And that's annoying because yo that is my box and EVERYTHING must fit in it.

So, the questions come.

If this doesn't fit in the box, what about the other stuff?

What if all that other stuff doesn't fit in the box?

Oh...oh what if I have been wrong this entire time?

What if Grace requires more effort than I thought or that Love I loved is just looking for an excuse to leave?

And I know none of that makes any logical sense, but you see...

I'm a kitchen
s
i
n
k
You don't know what that means.
Because a kitchen sink to you is <not> 
a kitchen sink to me.


Am I the only one who feels like they interpret things a different way than anybody else?

I'm not trying to be a hipster.

It's just that I'll be going along like, “Oh, yeah, I'm pretty sure this means that.”

And then somebody says something different and it's not even that I disagree.

I just don't see it the same way.

And most people might be okay leaving it at that.

But no, I must confirm am I right or have I failed miserably?

And too often I waste weeks checking out everyone's opinion on the Truth instead of just seeking the source of the Truth.

Why don't I go to Him when He is Truth personified?


And I know that I can <fight> or I can let the lion win
I begin to a s s e m b l e what weapons I can find
'Cause sometimes to s t a y alive you gotta <kill> your mind



Ever the perfectionist, I can't stand it when I don't have all the answers.

Sometimes, I can convince myself that I don't need to know. I just wanna know and I can totally survive without it.

But then some stupid question has to pop in my head and I can't answer it.

Nothing sends me into an infuriated spiral quicker than not knowing the answer to something.

Because for some reason or another, I don't want to believe that it's okay to simply not know.

I guess not knowing tastes too much like failure.

Why is that?

Not knowing is really just an invitation to trust.

To which, my flighty nature counters,

“Okay, yeah, but I could trust if I knew.”

But that isn't the definition of trust.

Trust means holding to the steadfast belief that what you have been told is true and that the person who told you will keep their word.

There are so many things I don't know. I don't have all the answers to life or theology or the cosmic implications or insert questions here.

It's okay to admit that you don't know.

It's okay to be okay with not knowing.

And choosing to be okay with not knowing, choosing to accept His invitation to trust..

When you choose to do that, failing to know isn't really failing anything.

It's just a reminder to listen and learn from the One who does know.

And when we pursue Him instead of just pursuing answers, we can rest in the truths that never change:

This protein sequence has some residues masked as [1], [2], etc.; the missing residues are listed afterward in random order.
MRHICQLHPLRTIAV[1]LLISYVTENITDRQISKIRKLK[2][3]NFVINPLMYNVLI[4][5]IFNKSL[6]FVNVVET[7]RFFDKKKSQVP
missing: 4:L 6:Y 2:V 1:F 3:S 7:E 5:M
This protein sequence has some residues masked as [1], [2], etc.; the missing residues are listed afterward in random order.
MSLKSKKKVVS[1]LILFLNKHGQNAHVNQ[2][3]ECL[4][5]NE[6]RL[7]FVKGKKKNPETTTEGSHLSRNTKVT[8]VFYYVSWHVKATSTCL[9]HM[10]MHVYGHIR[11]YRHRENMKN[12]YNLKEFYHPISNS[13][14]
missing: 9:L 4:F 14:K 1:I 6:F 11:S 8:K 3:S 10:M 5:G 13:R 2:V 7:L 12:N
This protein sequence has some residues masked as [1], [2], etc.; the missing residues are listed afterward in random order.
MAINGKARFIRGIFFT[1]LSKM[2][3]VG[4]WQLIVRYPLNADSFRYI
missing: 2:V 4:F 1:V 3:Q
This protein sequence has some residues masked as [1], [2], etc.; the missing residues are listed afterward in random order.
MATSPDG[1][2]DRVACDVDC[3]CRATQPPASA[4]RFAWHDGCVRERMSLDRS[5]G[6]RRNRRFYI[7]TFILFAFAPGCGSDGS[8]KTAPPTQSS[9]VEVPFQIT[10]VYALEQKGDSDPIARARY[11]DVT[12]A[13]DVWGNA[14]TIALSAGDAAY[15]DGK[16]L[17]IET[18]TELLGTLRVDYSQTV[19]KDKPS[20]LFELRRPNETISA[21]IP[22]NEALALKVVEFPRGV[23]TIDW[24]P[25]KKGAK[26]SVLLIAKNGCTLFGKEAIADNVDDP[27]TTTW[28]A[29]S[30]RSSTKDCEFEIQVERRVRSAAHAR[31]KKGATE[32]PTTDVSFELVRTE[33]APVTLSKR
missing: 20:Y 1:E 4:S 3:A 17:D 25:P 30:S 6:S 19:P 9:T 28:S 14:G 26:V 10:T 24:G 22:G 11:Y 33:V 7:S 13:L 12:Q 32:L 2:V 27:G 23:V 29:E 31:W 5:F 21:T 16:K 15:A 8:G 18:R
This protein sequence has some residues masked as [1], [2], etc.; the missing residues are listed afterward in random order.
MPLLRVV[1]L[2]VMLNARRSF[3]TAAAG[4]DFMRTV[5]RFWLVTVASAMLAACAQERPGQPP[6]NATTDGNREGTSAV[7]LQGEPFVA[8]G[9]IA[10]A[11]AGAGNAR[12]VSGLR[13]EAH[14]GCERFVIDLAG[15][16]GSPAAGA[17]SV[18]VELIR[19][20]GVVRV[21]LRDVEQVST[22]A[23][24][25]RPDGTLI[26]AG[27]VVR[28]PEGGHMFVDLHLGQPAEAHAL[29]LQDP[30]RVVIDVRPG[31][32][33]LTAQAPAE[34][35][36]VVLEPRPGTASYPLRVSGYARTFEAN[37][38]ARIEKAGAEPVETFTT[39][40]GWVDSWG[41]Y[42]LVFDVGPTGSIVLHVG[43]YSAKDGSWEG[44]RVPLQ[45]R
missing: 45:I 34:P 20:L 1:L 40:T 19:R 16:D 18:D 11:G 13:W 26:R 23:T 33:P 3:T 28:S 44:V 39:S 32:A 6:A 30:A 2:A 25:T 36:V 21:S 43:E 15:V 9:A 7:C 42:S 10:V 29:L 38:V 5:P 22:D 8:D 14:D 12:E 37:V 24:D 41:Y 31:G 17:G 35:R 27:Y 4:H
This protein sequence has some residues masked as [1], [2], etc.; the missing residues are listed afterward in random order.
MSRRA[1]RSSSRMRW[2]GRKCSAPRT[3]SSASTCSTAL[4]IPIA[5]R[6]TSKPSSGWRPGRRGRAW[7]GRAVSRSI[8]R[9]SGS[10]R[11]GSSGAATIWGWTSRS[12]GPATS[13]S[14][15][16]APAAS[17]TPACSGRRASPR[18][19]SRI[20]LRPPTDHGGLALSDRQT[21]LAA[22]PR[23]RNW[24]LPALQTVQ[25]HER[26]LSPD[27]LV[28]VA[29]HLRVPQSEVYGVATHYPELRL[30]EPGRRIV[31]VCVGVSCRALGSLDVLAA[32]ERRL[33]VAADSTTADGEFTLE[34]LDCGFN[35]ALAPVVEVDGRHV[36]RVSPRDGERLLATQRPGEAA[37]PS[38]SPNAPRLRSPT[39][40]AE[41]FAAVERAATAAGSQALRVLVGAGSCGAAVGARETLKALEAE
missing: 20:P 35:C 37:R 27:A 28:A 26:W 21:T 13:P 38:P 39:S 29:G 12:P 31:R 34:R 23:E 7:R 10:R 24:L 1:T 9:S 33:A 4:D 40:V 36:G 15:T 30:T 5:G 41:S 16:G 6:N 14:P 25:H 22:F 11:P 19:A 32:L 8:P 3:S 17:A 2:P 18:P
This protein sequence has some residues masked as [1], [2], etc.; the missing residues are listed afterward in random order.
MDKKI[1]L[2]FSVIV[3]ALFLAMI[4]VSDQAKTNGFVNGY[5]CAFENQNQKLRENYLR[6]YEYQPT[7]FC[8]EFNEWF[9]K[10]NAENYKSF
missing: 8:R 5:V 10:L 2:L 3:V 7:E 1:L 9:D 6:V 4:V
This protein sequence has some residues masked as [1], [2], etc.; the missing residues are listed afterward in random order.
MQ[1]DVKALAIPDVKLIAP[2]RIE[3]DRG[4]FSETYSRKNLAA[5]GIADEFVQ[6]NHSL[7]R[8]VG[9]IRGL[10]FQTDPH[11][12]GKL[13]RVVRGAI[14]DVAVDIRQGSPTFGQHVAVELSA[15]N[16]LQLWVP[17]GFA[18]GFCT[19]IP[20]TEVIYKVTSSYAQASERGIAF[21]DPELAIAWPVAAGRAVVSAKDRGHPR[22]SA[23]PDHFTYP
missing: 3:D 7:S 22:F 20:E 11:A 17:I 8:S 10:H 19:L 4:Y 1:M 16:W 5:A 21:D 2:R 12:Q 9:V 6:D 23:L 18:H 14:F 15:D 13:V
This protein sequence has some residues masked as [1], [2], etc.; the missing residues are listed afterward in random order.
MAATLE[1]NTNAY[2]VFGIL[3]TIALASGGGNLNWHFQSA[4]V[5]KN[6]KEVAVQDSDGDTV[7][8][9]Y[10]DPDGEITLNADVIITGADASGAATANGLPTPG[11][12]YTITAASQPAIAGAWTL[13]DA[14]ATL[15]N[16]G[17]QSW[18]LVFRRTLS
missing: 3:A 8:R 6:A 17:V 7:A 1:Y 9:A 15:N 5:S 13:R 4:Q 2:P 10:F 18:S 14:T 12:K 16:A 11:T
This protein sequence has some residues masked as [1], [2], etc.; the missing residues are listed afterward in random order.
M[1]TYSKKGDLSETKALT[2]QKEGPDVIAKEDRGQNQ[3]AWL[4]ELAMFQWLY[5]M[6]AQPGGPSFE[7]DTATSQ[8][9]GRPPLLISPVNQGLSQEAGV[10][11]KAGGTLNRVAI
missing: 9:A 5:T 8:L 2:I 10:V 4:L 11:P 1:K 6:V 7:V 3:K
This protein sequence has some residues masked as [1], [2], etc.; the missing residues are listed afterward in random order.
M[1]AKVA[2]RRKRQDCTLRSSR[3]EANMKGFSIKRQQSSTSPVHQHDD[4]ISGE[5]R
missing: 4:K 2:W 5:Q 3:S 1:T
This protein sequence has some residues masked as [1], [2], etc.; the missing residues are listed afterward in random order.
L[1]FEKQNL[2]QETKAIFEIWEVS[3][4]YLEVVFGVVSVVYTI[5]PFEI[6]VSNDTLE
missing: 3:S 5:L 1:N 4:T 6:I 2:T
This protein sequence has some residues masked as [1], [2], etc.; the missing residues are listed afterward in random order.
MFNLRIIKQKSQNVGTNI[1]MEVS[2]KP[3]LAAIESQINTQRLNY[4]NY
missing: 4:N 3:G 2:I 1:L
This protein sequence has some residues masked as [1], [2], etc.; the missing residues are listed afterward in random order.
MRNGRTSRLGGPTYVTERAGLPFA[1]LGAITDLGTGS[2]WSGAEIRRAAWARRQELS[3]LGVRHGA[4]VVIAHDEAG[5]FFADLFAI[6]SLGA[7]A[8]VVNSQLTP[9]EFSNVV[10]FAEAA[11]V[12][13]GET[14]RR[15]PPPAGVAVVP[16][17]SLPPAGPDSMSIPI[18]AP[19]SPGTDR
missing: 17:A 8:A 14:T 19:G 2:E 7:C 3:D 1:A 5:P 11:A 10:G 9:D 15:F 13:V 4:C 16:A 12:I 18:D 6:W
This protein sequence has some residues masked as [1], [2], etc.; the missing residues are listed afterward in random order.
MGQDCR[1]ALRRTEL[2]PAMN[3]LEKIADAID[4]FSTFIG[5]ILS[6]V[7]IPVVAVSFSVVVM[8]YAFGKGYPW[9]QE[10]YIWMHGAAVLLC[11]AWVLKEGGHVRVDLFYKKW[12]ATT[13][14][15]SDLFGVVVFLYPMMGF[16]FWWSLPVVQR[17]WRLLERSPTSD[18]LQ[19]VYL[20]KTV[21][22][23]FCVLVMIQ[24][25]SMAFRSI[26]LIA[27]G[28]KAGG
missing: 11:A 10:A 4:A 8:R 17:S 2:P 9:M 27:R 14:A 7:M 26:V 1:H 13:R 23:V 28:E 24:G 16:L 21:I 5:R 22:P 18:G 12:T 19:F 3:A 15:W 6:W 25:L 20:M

God is good.

God is love.

God has grace even for this.

Even for the mess.

Even for me.


/////

I'm sorry I haven't been posting a lot. I have a lot to say, just struggling to find words to say them. Do you guys ever feel this way about not knowing things?


Tuesday, May 10, 2016

An Open Letter To The FEI



An Open Letter To The Fédération Equestre International

You've probably heard about the study that has been released, stating that tightly fastened crank nosebands cause distress and pain to horses. You're probably not too worried as it is a very poorly done study.

But, the legitimacy of this particular study aside, you should be worried.

You should be worried because this study has been discussed on ABC News. You should be worried because it is unlikely that anyone will be asserting that it isn't the equipment, but the rider who causes pain. You should be worried because this will quite possibly be the final blow to equestrian events in the Olympics. Judging from your desperate scramble to make these events more interesting for TV by things such as proposing shortening the international Grand Prix dressage tests, suggesting name changes to events to make it more understandable to the public, adding more tricky obstacles so eventing is more exciting(re: dangerous), etc, I assume this interests you.

All of these things in an attempt to keep us on TV. All the while ignoring the real problem.

The FEI.

Forgive me, I don't mean to berate our reigning organization so unfairly, but I must confess, your actions in previous years have been...disappointing to say the very least.

Maybe it's how time and time again, influential dressage riders are caught riding with their horses' heads forced to their chest and you look the other way due to lack of 'proof'.



Maybe it's how you assure us all that you care deeply for the welfare of the horses, how you will look into allegations with the utmost care, but it was mere weeks ago that a rider was filmed repeatedly jerking and spurring her horse after he tripped and you accepted her half-hearted apology and the excuse of 'I thought we were going to fall and I wanted to wake him up'.


Maybe it was your decision to not implement the objective Taper Gauge to ensure nosebands are adjusted in accordance with the rule that states that a noseband should never be tight enough to cause injury. And yet, when presented with the opportunity to enforce this rule, you found it too invasive.

I agree that we should not punish riders unfairly and that we should take care to view all parts of a story before condemning anyone, but that's the thing. In recent years, I have yet to see you condemn even the most obvious cases of abuse.